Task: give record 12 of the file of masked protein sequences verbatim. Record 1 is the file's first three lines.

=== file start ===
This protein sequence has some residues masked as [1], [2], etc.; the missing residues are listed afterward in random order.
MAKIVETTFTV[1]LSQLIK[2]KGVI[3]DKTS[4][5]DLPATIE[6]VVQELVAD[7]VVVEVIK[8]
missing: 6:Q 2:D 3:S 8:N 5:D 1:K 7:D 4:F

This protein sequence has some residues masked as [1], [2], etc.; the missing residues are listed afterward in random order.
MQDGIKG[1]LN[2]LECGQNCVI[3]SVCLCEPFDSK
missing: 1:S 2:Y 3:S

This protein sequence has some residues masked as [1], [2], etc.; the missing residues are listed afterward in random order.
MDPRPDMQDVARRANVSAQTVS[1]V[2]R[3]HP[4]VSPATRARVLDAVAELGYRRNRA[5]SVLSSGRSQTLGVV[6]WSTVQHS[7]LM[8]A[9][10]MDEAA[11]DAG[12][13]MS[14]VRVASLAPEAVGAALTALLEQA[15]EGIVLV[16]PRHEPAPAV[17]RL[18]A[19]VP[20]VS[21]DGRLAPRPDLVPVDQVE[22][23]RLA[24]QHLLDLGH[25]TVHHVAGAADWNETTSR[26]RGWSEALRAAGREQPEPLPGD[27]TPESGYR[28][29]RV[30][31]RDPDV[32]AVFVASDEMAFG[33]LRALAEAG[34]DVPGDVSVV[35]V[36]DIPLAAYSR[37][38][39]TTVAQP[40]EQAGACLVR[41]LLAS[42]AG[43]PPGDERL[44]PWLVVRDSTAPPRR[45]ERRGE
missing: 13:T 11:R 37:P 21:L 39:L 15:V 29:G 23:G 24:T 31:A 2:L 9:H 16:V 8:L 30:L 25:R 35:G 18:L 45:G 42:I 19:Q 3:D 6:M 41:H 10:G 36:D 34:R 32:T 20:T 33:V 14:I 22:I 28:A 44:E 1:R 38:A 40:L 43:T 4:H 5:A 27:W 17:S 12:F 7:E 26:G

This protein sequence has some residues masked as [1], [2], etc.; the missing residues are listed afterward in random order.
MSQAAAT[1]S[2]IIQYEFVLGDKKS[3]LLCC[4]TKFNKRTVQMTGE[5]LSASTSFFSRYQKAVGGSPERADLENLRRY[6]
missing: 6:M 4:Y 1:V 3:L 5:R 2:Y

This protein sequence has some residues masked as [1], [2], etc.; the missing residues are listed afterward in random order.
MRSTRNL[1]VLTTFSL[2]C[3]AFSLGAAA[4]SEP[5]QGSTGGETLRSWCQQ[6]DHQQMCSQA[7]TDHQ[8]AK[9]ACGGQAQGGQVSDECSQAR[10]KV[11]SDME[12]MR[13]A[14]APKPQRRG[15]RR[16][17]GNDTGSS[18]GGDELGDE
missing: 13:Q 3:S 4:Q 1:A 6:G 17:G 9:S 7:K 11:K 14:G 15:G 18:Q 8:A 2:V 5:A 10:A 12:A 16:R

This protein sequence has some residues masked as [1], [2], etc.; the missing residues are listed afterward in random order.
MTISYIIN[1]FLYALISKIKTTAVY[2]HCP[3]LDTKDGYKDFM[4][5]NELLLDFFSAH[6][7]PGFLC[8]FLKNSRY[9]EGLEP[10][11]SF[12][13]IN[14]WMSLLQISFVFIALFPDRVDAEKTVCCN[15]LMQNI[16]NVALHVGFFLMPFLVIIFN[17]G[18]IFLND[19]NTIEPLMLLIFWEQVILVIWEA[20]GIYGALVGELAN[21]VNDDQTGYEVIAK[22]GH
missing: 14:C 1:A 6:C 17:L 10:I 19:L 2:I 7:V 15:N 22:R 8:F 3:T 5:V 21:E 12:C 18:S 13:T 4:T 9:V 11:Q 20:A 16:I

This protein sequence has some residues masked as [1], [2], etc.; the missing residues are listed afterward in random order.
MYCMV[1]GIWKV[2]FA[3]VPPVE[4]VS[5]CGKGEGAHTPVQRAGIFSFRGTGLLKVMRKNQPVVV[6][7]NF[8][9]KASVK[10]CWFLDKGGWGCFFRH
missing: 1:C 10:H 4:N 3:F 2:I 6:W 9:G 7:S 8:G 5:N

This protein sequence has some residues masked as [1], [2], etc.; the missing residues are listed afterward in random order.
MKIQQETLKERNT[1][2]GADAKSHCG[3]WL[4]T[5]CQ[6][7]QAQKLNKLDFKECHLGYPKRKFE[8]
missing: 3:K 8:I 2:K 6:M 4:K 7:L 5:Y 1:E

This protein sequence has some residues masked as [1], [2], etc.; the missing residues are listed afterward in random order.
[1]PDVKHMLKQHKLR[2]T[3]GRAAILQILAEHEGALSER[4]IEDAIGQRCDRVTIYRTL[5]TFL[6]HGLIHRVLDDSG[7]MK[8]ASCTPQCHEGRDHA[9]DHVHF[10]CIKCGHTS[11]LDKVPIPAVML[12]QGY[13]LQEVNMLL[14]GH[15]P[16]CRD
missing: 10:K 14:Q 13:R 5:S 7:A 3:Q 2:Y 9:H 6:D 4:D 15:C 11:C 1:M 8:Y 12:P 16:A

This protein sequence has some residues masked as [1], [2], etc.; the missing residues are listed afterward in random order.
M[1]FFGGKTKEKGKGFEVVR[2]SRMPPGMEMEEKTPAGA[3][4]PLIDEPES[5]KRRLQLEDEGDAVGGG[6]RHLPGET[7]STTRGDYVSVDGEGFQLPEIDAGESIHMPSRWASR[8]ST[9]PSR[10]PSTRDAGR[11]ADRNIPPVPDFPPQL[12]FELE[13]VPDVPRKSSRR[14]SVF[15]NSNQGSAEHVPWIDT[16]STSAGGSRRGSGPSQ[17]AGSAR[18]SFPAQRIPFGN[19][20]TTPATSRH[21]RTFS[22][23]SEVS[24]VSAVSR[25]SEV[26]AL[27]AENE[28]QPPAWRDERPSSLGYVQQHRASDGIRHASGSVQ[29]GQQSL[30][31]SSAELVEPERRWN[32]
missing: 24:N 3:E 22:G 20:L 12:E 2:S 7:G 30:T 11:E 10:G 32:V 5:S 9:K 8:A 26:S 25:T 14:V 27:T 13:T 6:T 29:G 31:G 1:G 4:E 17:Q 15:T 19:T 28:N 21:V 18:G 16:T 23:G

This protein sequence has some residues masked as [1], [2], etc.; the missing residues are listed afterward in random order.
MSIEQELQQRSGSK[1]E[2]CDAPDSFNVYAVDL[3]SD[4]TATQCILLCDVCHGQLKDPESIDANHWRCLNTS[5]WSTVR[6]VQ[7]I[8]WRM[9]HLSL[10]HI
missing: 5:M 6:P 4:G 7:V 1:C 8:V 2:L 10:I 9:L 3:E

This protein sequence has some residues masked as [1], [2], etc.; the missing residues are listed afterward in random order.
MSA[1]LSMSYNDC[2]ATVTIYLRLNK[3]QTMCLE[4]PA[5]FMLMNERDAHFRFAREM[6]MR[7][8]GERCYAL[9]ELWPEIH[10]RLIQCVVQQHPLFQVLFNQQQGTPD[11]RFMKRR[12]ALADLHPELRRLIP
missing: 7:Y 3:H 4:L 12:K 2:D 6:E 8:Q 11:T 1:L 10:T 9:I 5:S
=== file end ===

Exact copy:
This protein sequence has some residues masked as [1], [2], etc.; the missing residues are listed afterward in random order.
MSA[1]LSMSYNDC[2]ATVTIYLRLNK[3]QTMCLE[4]PA[5]FMLMNERDAHFRFAREM[6]MR[7][8]GERCYAL[9]ELWPEIH[10]RLIQCVVQQHPLFQVLFNQQQGTPD[11]RFMKRR[12]ALADLHPELRRLIP
missing: 7:Y 3:H 4:L 12:K 2:D 6:E 8:Q 11:T 1:L 10:T 9:I 5:S